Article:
A while back I wrote a post titled Google Flirts With Evil in which I argued that Google should offer an aggressive opt-out mechanism for personal dat
"Google could actually take a leadership position on this issue [privcacy] and use it for competitive advantage, I would certainly be more inclined to use Google services over competitors, or anyone else for that matter, if this option [opt-out for personal information retention in personal search] were to be made available to me, but Google probably isn’t concerned about competition at this point and that should concern everyone.a not as a reaction to user concerns but as a competitive strategy."
In a later post that I can’t find right now I wrote about competitive strategy and how parallel disruption works through "restructuring the environment your competitive lives in". Essentially the idea is to disrupt a competitor’s business by creating a set of actions that are not reactions to the competitor but parallel in nature and intended to make the thing the competitor relies on less strategic.
SAP did this to Oracle a few years back when Ellison & Co. acquired Peoplesoft. Rather than get into a race to see who could acquire more, SAP went after the maintenance business with TomorrowNow resulting in Oracle having to shift assets to protect something they thought was safe. Parallel disruption in action.
I actually missed an opportunity with that second post to link it to the privacy issue in search as a great case study. It would appear from recent moves by non-Google search providers that privacy is indeed becoming a main thrust in an attempt to disrupt Google’s game.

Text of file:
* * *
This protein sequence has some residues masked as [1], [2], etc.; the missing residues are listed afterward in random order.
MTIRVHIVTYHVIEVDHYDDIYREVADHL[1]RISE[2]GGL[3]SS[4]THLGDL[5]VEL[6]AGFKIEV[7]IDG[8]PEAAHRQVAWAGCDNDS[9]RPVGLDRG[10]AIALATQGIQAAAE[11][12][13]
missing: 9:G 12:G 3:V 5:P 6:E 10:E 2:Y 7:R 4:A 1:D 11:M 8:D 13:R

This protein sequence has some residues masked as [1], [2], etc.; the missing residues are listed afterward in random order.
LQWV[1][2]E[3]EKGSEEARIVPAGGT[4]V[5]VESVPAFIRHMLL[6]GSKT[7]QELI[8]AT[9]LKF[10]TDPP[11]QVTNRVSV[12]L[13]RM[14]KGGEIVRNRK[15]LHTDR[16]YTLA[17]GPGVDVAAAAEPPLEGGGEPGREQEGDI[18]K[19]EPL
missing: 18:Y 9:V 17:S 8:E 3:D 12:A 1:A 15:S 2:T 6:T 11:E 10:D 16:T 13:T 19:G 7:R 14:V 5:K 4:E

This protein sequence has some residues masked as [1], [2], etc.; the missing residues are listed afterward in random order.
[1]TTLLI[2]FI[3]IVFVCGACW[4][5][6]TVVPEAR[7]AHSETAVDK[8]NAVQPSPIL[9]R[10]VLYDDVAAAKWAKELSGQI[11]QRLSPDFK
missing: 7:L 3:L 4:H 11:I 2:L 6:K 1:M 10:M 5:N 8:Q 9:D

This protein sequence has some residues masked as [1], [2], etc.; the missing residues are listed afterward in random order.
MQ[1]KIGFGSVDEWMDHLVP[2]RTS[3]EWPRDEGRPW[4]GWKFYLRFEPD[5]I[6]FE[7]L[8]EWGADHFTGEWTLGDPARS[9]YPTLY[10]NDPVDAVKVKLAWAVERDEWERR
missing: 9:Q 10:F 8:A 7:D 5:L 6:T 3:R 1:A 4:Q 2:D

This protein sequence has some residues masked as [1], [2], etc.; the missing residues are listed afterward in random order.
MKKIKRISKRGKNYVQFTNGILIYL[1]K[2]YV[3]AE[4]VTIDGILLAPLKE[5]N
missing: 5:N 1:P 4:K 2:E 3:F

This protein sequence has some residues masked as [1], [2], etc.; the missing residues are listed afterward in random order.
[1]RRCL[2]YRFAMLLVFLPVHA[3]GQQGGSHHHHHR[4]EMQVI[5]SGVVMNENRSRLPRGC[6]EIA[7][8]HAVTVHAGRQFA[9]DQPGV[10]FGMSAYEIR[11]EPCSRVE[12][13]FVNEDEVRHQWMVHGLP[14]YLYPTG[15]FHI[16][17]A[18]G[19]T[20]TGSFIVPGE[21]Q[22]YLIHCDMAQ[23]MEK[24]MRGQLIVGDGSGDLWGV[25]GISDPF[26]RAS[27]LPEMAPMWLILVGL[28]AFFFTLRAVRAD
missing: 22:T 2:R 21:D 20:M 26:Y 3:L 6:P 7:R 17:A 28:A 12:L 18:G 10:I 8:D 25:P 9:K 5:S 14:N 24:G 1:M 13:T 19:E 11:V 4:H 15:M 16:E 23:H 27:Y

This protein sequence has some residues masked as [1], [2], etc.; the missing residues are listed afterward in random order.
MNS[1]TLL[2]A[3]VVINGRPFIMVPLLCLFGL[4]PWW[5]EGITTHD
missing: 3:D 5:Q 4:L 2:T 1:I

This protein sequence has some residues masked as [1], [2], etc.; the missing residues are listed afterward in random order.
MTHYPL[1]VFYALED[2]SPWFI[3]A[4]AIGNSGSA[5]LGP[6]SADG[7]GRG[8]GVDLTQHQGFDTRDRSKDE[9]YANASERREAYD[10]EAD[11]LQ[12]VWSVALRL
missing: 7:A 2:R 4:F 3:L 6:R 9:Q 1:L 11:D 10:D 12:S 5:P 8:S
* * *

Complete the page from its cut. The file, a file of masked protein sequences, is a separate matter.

"So, whose policy on the privacy issue is the best policy in terms of “really” protecting user’s privacy? The New York Times, thinks its Ask.com and Yahoo. Ask.com because with AskEraser, search data logs will be completely erased and Yahoo because of its shorter retention period."
Arnold is not inaccurate to suggest that this may have something to do with concern about the government stepping in if search engines don’t act, but I would bet that this has everything to do with Google dominance in search.
Competitors know that it’s not enough just to be better at search than Google, they also have to take away something that Google depends on for it’s strength, in this case the massive amount of personal data that they collect and the secrecy they maintain while doing it. By making user anonymity and personal data cleansing a competitive strength they can do something to Google that just being better at search won’t, attain a competitive advantage in the market and force Google to respond to them.